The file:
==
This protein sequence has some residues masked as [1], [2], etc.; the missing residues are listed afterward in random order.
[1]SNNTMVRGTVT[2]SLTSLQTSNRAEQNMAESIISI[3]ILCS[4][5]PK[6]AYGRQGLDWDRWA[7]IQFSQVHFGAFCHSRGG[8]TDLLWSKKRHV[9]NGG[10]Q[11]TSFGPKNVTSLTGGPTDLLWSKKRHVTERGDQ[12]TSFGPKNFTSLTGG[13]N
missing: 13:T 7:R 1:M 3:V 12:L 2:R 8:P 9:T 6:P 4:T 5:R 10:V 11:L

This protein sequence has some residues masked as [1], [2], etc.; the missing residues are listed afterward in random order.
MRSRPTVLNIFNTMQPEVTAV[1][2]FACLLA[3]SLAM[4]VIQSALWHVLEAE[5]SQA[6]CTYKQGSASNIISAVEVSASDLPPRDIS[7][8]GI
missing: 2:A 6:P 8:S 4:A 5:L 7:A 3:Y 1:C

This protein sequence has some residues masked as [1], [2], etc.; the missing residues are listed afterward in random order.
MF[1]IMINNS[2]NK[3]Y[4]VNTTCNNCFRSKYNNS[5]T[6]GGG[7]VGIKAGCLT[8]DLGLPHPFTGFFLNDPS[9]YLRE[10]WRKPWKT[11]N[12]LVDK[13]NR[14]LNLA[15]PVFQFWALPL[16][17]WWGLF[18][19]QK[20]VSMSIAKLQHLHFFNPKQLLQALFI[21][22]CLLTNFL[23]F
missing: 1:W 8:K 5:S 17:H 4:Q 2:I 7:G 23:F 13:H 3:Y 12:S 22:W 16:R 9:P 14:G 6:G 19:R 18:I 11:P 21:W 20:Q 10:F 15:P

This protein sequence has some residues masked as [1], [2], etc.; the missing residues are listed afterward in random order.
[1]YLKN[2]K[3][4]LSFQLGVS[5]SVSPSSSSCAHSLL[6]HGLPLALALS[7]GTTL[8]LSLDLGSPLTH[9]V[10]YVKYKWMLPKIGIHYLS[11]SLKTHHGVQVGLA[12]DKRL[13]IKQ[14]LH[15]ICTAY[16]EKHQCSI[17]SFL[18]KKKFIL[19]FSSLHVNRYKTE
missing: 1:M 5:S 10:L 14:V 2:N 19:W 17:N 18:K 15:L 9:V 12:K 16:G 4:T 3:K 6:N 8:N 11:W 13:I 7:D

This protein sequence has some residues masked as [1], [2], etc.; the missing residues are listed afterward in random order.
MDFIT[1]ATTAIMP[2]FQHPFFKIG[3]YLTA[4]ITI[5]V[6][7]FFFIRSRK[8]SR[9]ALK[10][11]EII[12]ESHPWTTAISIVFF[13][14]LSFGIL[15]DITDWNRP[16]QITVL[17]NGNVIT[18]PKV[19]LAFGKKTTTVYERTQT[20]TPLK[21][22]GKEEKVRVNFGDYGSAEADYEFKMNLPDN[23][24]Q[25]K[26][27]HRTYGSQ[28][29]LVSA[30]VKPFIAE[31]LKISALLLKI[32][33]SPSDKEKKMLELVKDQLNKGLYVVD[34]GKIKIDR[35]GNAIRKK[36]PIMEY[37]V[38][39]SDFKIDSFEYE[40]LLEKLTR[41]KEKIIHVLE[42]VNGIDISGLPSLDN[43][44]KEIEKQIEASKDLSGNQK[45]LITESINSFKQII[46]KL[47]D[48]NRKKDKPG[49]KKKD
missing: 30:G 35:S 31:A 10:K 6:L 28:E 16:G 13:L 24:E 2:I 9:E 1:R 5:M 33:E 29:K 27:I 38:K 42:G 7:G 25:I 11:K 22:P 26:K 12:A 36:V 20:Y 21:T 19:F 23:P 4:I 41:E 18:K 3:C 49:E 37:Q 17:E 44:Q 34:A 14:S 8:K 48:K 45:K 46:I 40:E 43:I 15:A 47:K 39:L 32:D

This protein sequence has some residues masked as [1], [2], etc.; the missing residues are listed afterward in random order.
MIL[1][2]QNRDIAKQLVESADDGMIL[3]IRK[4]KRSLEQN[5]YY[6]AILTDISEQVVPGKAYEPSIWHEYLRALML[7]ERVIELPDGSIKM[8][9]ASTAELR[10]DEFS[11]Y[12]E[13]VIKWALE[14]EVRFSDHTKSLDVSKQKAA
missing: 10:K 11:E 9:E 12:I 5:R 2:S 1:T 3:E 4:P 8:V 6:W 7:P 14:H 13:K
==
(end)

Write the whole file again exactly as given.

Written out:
This protein sequence has some residues masked as [1], [2], etc.; the missing residues are listed afterward in random order.
[1]SNNTMVRGTVT[2]SLTSLQTSNRAEQNMAESIISI[3]ILCS[4][5]PK[6]AYGRQGLDWDRWA[7]IQFSQVHFGAFCHSRGG[8]TDLLWSKKRHV[9]NGG[10]Q[11]TSFGPKNVTSLTGGPTDLLWSKKRHVTERGDQ[12]TSFGPKNFTSLTGG[13]N
missing: 13:T 7:R 1:M 3:V 12:L 2:R 8:P 9:T 6:P 4:T 5:R 10:V 11:L

This protein sequence has some residues masked as [1], [2], etc.; the missing residues are listed afterward in random order.
MRSRPTVLNIFNTMQPEVTAV[1][2]FACLLA[3]SLAM[4]VIQSALWHVLEAE[5]SQA[6]CTYKQGSASNIISAVEVSASDLPPRDIS[7][8]GI
missing: 2:A 6:P 8:S 4:A 5:L 7:A 3:Y 1:C

This protein sequence has some residues masked as [1], [2], etc.; the missing residues are listed afterward in random order.
MF[1]IMINNS[2]NK[3]Y[4]VNTTCNNCFRSKYNNS[5]T[6]GGG[7]VGIKAGCLT[8]DLGLPHPFTGFFLNDPS[9]YLRE[10]WRKPWKT[11]N[12]LVDK[13]NR[14]LNLA[15]PVFQFWALPL[16][17]WWGLF[18][19]QK[20]VSMSIAKLQHLHFFNPKQLLQALFI[21][22]CLLTNFL[23]F
missing: 1:W 8:K 5:S 17:H 4:Q 2:I 7:G 23:F 13:H 3:Y 12:S 22:W 16:R 9:P 14:G 6:G 19:R 18:I 11:P 21:W 20:Q 10:F 15:P

This protein sequence has some residues masked as [1], [2], etc.; the missing residues are listed afterward in random order.
[1]YLKN[2]K[3][4]LSFQLGVS[5]SVSPSSSSCAHSLL[6]HGLPLALALS[7]GTTL[8]LSLDLGSPLTH[9]V[10]YVKYKWMLPKIGIHYLS[11]SLKTHHGVQVGLA[12]DKRL[13]IKQ[14]LH[15]ICTAY[16]EKHQCSI[17]SFL[18]KKKFIL[19]FSSLHVNRYKTE
missing: 1:M 5:S 10:L 14:V 2:N 19:W 17:N 18:K 15:L 9:V 12:K 16:G 4:T 3:K 6:N 8:N 11:W 13:I 7:D

This protein sequence has some residues masked as [1], [2], etc.; the missing residues are listed afterward in random order.
MDFIT[1]ATTAIMP[2]FQHPFFKIG[3]YLTA[4]ITI[5]V[6][7]FFFIRSRK[8]SR[9]ALK[10][11]EII[12]ESHPWTTAISIVFF[13][14]LSFGIL[15]DITDWNRP[16]QITVL[17]NGNVIT[18]PKV[19]LAFGKKTTTVYERTQT[20]TPLK[21][22]GKEEKVRVNFGDYGSAEADYEFKMNLPDN[23][24]Q[25]K[26][27]HRTYGSQ[28][29]LVSA[30]VKPFIAE[31]LKISALLLKI[32][33]SPSDKEKKMLELVKDQLNKGLYVVD[34]GKIKIDR[35]GNAIRKK[36]PIMEY[37]V[38][39]SDFKIDSFEYE[40]LLEKLTR[41]KEKIIHVLE[42]VNGIDISGLPSLDN[43][44]KEIEKQIEASKDLSGNQK[45]LITESINSFKQII[46]KL[47]D[48]NRKKDKPG[49]KKKD
missing: 30:G 35:S 31:A 10:K 6:L 28:E 16:G 13:L 24:E 2:I 9:E 1:R 5:M 33:E 29:K 27:I 38:K 42:G 7:G 25:I 11:K 22:P 26:K 12:A 36:V 20:Y 21:T 19:F 23:P 4:I 41:E 18:K 3:C 49:E 37:Q 17:E 44:Q 34:A 14:S 8:K 48:K 45:K 46:I 40:E 43:I 15:A 47:K 39:L 32:D

This protein sequence has some residues masked as [1], [2], etc.; the missing residues are listed afterward in random order.
MIL[1][2]QNRDIAKQLVESADDGMIL[3]IRK[4]KRSLEQN[5]YY[6]AILTDISEQVVPGKAYEPSIWHEYLRALML[7]ERVIELPDGSIKM[8][9]ASTAELR[10]DEFS[11]Y[12]E[13]VIKWALE[14]EVRFSDHTKSLDVSKQKAA
missing: 10:K 11:E 9:E 12:I 5:R 2:S 1:T 3:E 4:P 8:V 6:W 7:P 14:H 13:K